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Ellen Vora Tackles False and True Anxiety
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Dr. Ellen Vora says we tend to panic when we wake up in the middle of the night. But it’s a normal physiological occurrence called meddle sleep that gives us an opportunity to pee, read or reflect on our dreams. The key is: Do it by candlelight or while wearing blue blocking glasses so as not to confuse our circadian rhythm.
   
Wednesday, June 1, 2022
 

KAREN BOSSICK

Anxiety, says Dr. Ellen Vora, is “the verb, the vibe…the pH of our age.”

More than 40 million Americans suffer from anxiety in any given year, and that’s only increased with the COVID-19 pandemic, daily mass shootings, climate change and other things that fill the news reels these days.

But, while conventional medicine tends to view anxiety as a problem from the neck up, Vora says many of its origins are rooted in the body. And this body-based anxiety is a false anxiety that can easily be treated.

“False anxiety is avoidable and preventable. We can erase it by taking better care of ourselves--by managing our blood sugar, treating inflammation, getting enough sleep, cutting down on our caffeine or alcohol, being on our phones less, wearing blue blocking lasses from sunset until bedtime and even getting exposure to bright light first thing in the morning by taking a walk outside,” she said.

Vora, author of “The Anatomy of Anxiety,” will be among the speakers at this year’s Sun Valley Wellness Festival. The 25th annual festival will be held June 10-13 at The Argyros in Ketchum and will include concerts, wellness activities and such speakers as psychedelic researcher Rick Doblin, regenerative agriculture expert Finian Makepeace and cardiologist Alejandro Junger.

Vora will speak at 11 a.m. Saturday, June 11, on “The Anatomy of Our Anxiety: A New Approach to Understanding and Managing our Fear Response.” She plans to explore the physical causes of false anxiety and examine how people can honor their true anxiety.

“Anxiety tells us that something in our bodies, our lives, our relationships, even the world, are out of balance. It’s actually vital to our wellbeing in that it helps us focus on our goals and help us recalibrate when we’re out of alignment,” she said.

Vora, a psychiatrist who trained at Columbia University, said her interest in anxiety started when she noticed that nearly every one of her patients was struggling with anxiety.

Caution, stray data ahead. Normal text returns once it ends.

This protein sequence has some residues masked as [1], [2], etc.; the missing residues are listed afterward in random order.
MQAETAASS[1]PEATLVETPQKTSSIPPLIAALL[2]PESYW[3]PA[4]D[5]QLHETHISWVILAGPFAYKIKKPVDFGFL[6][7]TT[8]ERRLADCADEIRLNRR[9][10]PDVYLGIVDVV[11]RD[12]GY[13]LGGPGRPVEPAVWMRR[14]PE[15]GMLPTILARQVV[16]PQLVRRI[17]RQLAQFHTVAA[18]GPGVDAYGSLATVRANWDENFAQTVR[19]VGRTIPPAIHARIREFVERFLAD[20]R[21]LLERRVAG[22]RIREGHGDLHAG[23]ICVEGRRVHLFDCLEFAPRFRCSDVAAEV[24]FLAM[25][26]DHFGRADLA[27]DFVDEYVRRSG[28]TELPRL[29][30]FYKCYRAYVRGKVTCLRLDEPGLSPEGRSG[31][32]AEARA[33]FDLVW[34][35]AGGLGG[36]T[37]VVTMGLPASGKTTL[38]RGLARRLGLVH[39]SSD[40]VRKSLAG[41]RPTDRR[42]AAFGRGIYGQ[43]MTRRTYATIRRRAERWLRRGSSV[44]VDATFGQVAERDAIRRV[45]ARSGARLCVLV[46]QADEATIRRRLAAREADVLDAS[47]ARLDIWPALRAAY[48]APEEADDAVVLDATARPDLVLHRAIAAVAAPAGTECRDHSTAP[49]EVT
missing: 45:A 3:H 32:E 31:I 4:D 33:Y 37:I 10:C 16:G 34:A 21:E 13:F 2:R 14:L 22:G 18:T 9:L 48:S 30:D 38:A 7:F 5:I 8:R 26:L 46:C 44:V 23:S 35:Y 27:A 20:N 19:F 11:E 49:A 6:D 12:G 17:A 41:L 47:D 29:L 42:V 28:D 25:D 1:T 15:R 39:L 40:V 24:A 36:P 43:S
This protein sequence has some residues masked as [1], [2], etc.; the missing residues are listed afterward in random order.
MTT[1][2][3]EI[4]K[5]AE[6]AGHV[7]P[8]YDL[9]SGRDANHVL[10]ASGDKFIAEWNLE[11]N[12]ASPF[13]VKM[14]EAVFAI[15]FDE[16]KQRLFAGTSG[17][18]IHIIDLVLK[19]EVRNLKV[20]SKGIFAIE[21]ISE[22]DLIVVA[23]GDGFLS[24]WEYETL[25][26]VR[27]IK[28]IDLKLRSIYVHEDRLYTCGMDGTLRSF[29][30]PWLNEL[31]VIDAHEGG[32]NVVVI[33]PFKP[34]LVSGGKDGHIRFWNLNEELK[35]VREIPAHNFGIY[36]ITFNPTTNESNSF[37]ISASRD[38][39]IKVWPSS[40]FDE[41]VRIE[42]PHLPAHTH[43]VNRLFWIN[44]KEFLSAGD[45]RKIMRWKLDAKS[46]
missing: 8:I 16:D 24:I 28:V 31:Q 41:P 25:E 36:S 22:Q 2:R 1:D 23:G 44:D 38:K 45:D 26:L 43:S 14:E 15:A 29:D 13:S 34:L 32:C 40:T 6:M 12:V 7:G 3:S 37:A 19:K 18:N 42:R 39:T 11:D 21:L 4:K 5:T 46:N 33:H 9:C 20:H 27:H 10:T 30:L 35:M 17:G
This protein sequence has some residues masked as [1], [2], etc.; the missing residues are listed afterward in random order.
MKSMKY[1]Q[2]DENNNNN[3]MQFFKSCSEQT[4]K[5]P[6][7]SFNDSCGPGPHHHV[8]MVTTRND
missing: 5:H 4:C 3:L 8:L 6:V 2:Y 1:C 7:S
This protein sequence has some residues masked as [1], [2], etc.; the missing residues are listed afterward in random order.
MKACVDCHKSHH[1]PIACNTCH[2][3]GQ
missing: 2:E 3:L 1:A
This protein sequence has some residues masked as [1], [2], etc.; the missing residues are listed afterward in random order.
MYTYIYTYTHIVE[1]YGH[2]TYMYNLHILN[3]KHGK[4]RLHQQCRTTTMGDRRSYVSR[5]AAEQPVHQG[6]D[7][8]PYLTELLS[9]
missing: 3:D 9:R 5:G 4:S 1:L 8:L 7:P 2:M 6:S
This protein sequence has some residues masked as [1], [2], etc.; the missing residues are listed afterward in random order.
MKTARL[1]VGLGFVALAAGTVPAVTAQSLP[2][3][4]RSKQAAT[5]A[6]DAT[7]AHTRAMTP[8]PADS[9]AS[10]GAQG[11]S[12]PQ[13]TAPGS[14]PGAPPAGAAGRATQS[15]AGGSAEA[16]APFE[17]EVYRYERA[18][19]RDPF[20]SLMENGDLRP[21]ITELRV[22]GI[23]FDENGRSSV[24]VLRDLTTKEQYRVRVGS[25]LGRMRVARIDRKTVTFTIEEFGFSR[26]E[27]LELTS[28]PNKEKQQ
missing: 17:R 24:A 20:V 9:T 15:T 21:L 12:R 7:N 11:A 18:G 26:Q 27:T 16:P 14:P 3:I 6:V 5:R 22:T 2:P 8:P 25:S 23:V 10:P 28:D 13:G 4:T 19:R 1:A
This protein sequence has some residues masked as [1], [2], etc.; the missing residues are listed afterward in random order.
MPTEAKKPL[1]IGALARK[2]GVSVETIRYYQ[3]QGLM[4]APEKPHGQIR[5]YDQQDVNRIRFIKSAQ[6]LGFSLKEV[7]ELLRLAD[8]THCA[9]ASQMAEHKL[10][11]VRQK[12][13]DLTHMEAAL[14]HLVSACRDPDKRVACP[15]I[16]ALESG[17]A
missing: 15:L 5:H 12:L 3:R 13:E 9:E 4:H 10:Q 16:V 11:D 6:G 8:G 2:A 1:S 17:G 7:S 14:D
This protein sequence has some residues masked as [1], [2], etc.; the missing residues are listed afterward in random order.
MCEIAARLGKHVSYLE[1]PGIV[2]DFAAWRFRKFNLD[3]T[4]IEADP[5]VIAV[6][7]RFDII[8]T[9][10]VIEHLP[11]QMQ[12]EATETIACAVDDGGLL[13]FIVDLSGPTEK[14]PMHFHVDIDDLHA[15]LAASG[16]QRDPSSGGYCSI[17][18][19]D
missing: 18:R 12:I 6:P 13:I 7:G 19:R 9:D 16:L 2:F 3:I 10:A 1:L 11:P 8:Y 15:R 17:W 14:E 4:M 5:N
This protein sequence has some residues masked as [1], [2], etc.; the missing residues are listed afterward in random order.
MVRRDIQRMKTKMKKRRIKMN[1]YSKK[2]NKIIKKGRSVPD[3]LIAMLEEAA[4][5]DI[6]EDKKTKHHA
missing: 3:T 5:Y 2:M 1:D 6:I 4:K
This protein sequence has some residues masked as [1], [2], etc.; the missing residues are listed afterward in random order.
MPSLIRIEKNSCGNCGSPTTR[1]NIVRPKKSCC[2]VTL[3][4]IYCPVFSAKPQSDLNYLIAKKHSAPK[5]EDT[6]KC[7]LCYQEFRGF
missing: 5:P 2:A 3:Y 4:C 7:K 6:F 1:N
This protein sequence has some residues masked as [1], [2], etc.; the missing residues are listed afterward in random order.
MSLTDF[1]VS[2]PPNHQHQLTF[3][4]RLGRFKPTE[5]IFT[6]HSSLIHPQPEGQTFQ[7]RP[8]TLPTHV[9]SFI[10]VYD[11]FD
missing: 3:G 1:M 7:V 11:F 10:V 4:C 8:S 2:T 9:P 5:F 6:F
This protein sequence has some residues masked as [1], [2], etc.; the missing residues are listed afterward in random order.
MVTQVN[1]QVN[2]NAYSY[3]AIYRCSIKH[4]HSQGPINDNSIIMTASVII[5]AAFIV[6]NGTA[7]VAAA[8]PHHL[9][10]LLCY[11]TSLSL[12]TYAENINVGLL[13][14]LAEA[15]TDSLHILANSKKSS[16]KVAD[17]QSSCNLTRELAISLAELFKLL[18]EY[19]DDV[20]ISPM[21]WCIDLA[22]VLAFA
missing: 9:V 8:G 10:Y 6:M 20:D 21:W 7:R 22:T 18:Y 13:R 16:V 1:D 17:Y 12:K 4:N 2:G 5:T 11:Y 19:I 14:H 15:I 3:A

“Some had depression; some, ADHD; some, insomnia. But anxiety was a common thread. I almost get excited at the opportunity to treat it because I feel we can decrease a lot of human suffering without too much sacrifice or effort,” she said.

False anxiety is usually caused by some state of physical imbalance and it can be erased by healing the gut, eating more vegetables or keeping blood sugar stable overnight by having a spoonful of almond butter or coconut oil before one brushes his or her teeth, Vora said.

True anxiety is our inner compass alerting us to what’s not right in our lives, our communities and even the world at large. Climate change, for instance, is causing true anxiety among many people, especially younger people who seem most attuned to this issue, Vora said.

Systemic racism and mistreatment of marginalized populations can cause true anxiety. So can being in a bad relationship.

“True anxiety is not the type of anxiety we should be medicating away. It’s a nudge for us to correct something in our relationships or in society. Following our inner compass, we can recalibrate. I tell people to embrace it, honor it, listen to the message in it and take action accordingly.”

In other words, said Vora: Get out there and find ways to rebuild harmony among humans who have become hyperpolarized and are carrying a lot of judgment and resentment of each other in the wake of such things as the pandemic. Advocate for better treatment of marginalized populations.

To heal from trauma, speak up and speak the truth to give voice to what you’re feeling.

“Right now, we have so much anger and resentment towards one another. We need to bridge that divide and find a way back to a capacity for empathy and compassion. I think we always look outside of ourselves and think: Those other people need to change. That person needs to do something differently.

“The fact is the only person we can control is ourselves. If we walk through life nonviolently, if we can show compassion to others, if we take care of others rather than fight against them, that’s one way to ground ourselves and shake off the stress. I’m still somewhat optimistic that we can change.”

To learn more about the upcoming Sun Valley Wellness Festival, visit https://www.sunvalleywellness.org.

 

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